Book Review: Finish the Mission

Finish the Mission: Bringing the Gospel to the Unreached and Unengaged by John Piper and David Mathis is a great series of essays for anyone that desires to truly live a missional life dedicated to sharing the gospel with everyone they come in contact with…both at home and away.

This book comes from a series of messages given by Louie Giglio, John Piper, David Platt, Ed Stetzer, Michael Oh, and others at a recent Desiring God conference.  I appreciate the way this book is set up to meet a Christ-follower wherever they are at.  There are no beatdowns or lectures, this is simply a reminder to embrace the moment and join God where He is already at work.  Not because He needs us, but because He lets us.

Below I have pasted several things that I highlighted while reading…

  • Jesus himself has promised–just as surely as he declares over his work of redemption, “It is finished” (John 19:30)–that also his one-day-soon triumphant bride will declare with him over the application of that work in global missions, “It is finished.” The Commission will be completed.
  • “I will build my church, and the gates of hell shall not prevail against it.” Matthew 16:18
  • The goal of missions is the worldwide worship of the God-man by his redeemed people from every tribe, tongue, and nation.  The outcome of missions is all peoples delighting to praise Jesus.  And the motivation for missions is the enjoyment that his people have in him.
  • Discipling means not merely the pursuit of our own spiritual maturity but getting outside ourselves for personal connection and substantial, intentional investment of time in a few others–the kind of investment for which there must be going to accomplish among the nations.
  • “This gospel of the kingdom will be proclaimed throughout the whole world as a testimony to all nations.”  Matthew 24:14
  • It doesn’t matter how much a church may say that she is being missional; she is not fully missional in the biblical sense if she is not pursuing mission at home (traditionally called evangelism) among her native reached people as well as being an engaged sender in support of missionaries to the unreached.
  • Worship happens wherever God is present.
  • Inherent in our being redeemed is that we are now a part of God’s redemption plan.
  • So who’s asking?  The one asking is a God who doesn’t need us but who’s inviting us, out of kindness and generosity and love, to get onboard with the thing He’s doing in the world right now, and until the end of time.  He’s inviting us to walk with him as we share a role in his glorious plan.
  • God’s holiness is terrifying, and his sovereignty is total.  Let this humbling reality grip your soul: we worship an incomprehensibly great God.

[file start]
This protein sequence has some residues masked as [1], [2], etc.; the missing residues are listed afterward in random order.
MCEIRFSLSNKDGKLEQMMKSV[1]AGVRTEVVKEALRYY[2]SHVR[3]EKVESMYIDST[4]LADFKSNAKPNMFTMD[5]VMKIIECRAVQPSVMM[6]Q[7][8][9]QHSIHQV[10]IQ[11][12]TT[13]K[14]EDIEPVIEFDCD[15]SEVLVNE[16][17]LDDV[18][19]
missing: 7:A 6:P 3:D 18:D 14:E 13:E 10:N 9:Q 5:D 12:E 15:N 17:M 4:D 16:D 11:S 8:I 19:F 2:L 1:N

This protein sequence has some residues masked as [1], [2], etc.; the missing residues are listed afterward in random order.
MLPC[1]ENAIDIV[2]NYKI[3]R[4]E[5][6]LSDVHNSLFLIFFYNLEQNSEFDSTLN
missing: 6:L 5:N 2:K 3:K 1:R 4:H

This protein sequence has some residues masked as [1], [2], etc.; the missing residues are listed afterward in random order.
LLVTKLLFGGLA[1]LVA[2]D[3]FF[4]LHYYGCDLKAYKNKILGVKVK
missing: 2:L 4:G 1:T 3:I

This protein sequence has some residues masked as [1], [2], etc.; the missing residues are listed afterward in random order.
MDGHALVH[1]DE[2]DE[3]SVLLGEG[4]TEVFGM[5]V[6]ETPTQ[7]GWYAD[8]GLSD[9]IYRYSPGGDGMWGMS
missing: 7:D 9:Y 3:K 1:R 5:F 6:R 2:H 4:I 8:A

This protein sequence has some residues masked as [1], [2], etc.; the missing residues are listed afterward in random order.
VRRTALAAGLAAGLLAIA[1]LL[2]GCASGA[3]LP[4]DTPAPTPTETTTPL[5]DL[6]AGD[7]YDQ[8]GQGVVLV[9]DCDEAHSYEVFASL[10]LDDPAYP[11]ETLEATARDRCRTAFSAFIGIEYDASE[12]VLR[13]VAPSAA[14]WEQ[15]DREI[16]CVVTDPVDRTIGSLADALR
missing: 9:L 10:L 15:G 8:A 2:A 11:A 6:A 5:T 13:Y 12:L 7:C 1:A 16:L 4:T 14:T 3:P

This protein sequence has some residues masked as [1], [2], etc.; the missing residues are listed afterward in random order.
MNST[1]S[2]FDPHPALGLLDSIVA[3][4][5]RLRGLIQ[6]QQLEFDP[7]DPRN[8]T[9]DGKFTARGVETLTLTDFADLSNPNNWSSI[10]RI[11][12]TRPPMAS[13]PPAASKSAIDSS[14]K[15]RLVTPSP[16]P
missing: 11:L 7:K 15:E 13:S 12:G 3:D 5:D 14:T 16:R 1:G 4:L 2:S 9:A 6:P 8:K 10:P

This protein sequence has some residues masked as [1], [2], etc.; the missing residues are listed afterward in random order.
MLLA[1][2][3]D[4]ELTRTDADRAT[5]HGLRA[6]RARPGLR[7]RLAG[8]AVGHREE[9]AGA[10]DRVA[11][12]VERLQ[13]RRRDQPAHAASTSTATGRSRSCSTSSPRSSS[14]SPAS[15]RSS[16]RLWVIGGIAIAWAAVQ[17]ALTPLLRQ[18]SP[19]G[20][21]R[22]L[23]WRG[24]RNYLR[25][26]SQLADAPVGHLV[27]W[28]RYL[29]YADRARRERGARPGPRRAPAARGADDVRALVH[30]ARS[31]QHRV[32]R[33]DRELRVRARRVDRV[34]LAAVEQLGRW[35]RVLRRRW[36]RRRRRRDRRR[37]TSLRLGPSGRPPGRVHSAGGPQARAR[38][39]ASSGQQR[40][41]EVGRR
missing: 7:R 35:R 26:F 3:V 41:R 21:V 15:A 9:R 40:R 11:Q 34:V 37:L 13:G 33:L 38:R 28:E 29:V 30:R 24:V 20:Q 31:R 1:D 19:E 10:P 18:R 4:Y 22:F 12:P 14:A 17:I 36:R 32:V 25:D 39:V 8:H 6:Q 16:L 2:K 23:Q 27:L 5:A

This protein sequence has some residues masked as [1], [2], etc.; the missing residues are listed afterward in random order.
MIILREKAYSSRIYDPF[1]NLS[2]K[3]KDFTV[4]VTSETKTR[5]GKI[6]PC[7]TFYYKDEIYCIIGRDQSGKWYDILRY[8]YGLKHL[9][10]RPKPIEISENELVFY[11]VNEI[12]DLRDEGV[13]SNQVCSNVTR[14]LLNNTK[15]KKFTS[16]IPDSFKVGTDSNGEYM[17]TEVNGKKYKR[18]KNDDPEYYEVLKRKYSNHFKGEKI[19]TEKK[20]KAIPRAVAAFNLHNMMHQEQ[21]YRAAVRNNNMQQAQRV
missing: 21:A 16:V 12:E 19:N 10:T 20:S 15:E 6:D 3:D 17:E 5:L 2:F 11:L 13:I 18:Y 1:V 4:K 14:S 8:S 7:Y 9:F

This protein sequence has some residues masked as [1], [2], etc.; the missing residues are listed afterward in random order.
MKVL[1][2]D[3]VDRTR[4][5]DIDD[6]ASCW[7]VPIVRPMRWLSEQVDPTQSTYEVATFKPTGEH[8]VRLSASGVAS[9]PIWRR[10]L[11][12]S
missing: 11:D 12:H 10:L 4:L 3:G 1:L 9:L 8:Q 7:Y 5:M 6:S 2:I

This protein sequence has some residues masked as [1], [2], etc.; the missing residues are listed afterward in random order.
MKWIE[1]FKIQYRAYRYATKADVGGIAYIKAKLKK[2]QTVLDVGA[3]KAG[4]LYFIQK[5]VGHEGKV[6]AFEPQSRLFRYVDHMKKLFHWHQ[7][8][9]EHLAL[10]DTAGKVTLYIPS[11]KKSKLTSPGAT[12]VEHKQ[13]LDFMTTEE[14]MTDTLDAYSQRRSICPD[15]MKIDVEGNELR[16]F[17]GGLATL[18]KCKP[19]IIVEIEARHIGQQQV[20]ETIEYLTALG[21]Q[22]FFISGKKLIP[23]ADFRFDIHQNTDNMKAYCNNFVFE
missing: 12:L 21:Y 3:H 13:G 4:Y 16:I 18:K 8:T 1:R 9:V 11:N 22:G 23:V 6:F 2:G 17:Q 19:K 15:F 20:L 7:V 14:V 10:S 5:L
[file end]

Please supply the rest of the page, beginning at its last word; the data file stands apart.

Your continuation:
• We have a scandalously merciful Savior.  And if this is all true–if we have an incomprehensibly glorious God, if we are a sinfully lost people, and if we have a scandalously merciful Savior–then only one conclusion remains.  Brother or sister, we have an indescribably urgent mission.
  • We must take the gospel to unreached people groups because their knowledge of God is only enough to damn them to hell, and the gospel of God is powerful enough to save them for heaven.
  • God’s people should have a holy dissatisfaction with the worshiplessness of the world, a holy dissatisfaction that more than two billion people in the world have little or no access to the gospel of Jesus–and those two billion do not worship or hallow the blessed and worthy name of the God who created them.
  • Passionately pray for and pursue the global and eternal worship of and living for God.
  • As Randy Alcorn says, “God prospers me not to raise my standard of living, but to raise my standard of giving.”
  • The reality is that all of God’s people are redeemed by the power of Christ, made new in relationship with him, and are now called to live sent.
  • Christians trend toward two paths.  One path is the path of sent-ness, the missional path.  The other is the path of the nations, the missions path.  But we don’t need merely one or the other.  We need both.
  • Christians need a heart for the nations because God has a heart for the nations.  The Great Commission with a “nations” focus is missing its historic context and the place it holds in the mission of God.
  • If the posture of mission is one of sent-ness, then the promise of mission is power from the Holy Spirit.

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